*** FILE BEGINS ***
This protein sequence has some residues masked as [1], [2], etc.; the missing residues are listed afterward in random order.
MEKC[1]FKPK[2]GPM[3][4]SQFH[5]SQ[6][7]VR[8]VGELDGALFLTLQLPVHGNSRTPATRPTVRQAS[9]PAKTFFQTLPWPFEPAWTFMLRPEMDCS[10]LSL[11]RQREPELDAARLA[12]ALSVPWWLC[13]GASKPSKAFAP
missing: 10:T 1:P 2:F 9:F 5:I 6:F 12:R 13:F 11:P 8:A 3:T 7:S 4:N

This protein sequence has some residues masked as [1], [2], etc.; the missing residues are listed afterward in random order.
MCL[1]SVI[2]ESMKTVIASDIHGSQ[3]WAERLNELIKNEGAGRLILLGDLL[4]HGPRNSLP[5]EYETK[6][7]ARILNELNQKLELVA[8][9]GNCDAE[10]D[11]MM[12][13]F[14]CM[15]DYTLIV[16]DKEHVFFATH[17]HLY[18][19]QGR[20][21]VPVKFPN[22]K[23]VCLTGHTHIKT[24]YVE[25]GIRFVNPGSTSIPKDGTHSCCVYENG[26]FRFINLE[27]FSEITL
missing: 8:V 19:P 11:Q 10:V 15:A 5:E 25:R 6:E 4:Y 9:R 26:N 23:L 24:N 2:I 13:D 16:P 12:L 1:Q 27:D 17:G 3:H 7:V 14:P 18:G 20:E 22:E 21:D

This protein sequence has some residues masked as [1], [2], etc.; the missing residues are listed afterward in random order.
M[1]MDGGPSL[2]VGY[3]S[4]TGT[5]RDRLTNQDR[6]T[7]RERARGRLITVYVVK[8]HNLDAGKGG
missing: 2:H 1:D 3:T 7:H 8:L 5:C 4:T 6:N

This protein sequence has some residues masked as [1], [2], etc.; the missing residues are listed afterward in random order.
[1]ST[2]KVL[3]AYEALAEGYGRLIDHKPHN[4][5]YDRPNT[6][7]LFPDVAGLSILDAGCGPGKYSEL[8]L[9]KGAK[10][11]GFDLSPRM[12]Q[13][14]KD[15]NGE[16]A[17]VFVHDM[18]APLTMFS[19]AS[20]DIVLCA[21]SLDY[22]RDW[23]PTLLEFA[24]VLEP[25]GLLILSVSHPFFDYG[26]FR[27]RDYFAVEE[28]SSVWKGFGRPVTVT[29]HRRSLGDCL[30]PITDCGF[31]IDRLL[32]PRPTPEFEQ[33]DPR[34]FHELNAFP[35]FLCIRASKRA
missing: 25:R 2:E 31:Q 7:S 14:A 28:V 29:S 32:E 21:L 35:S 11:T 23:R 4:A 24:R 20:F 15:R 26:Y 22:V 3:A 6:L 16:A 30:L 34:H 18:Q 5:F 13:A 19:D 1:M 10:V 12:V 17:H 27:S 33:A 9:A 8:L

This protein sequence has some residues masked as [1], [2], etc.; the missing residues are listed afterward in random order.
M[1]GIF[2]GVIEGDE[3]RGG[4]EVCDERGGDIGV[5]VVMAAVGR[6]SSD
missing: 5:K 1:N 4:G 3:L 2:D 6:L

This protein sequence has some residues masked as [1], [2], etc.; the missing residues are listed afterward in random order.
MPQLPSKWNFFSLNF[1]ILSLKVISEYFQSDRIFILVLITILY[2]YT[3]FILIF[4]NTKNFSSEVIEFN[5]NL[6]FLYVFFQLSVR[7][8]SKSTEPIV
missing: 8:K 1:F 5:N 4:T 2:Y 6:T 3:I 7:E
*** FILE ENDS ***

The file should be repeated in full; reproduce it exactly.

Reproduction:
This protein sequence has some residues masked as [1], [2], etc.; the missing residues are listed afterward in random order.
MEKC[1]FKPK[2]GPM[3][4]SQFH[5]SQ[6][7]VR[8]VGELDGALFLTLQLPVHGNSRTPATRPTVRQAS[9]PAKTFFQTLPWPFEPAWTFMLRPEMDCS[10]LSL[11]RQREPELDAARLA[12]ALSVPWWLC[13]GASKPSKAFAP
missing: 10:T 1:P 2:F 9:F 5:I 6:F 12:R 13:F 11:P 8:A 3:T 7:S 4:N

This protein sequence has some residues masked as [1], [2], etc.; the missing residues are listed afterward in random order.
MCL[1]SVI[2]ESMKTVIASDIHGSQ[3]WAERLNELIKNEGAGRLILLGDLL[4]HGPRNSLP[5]EYETK[6][7]ARILNELNQKLELVA[8][9]GNCDAE[10]D[11]MM[12][13]F[14]CM[15]DYTLIV[16]DKEHVFFATH[17]HLY[18][19]QGR[20][21]VPVKFPN[22]K[23]VCLTGHTHIKT[24]YVE[25]GIRFVNPGSTSIPKDGTHSCCVYENG[26]FRFINLE[27]FSEITL
missing: 8:V 19:P 11:Q 10:V 15:A 5:E 25:R 6:E 4:Y 9:R 26:N 23:L 24:N 2:I 13:D 16:P 12:L 1:Q 27:D 17:G 3:H 7:V 14:P 18:G 20:E 22:E 21:D

This protein sequence has some residues masked as [1], [2], etc.; the missing residues are listed afterward in random order.
M[1]MDGGPSL[2]VGY[3]S[4]TGT[5]RDRLTNQDR[6]T[7]RERARGRLITVYVVK[8]HNLDAGKGG
missing: 2:H 1:D 3:T 7:H 8:L 5:C 4:T 6:N

This protein sequence has some residues masked as [1], [2], etc.; the missing residues are listed afterward in random order.
[1]ST[2]KVL[3]AYEALAEGYGRLIDHKPHN[4][5]YDRPNT[6][7]LFPDVAGLSILDAGCGPGKYSEL[8]L[9]KGAK[10][11]GFDLSPRM[12]Q[13][14]KD[15]NGE[16]A[17]VFVHDM[18]APLTMFS[19]AS[20]DIVLCA[21]SLDY[22]RDW[23]PTLLEFA[24]VLEP[25]GLLILSVSHPFFDYG[26]FR[27]RDYFAVEE[28]SSVWKGFGRPVTVT[29]HRRSLGDCL[30]PITDCGF[31]IDRLL[32]PRPTPEFEQ[33]DPR[34]FHELNAFP[35]FLCIRASKRA
missing: 25:R 2:E 31:Q 7:S 14:A 28:V 29:S 32:E 21:L 35:S 11:T 23:R 4:A 24:R 20:F 15:R 26:Y 22:V 3:A 6:L 16:A 30:L 34:H 18:Q 5:F 13:A 19:D 1:M 10:V 12:V 17:H 27:S 33:A 9:A 8:L

This protein sequence has some residues masked as [1], [2], etc.; the missing residues are listed afterward in random order.
M[1]GIF[2]GVIEGDE[3]RGG[4]EVCDERGGDIGV[5]VVMAAVGR[6]SSD
missing: 5:K 1:N 4:G 3:L 2:D 6:L

This protein sequence has some residues masked as [1], [2], etc.; the missing residues are listed afterward in random order.
MPQLPSKWNFFSLNF[1]ILSLKVISEYFQSDRIFILVLITILY[2]YT[3]FILIF[4]NTKNFSSEVIEFN[5]NL[6]FLYVFFQLSVR[7][8]SKSTEPIV
missing: 8:K 1:F 5:N 4:T 2:Y 6:T 3:I 7:E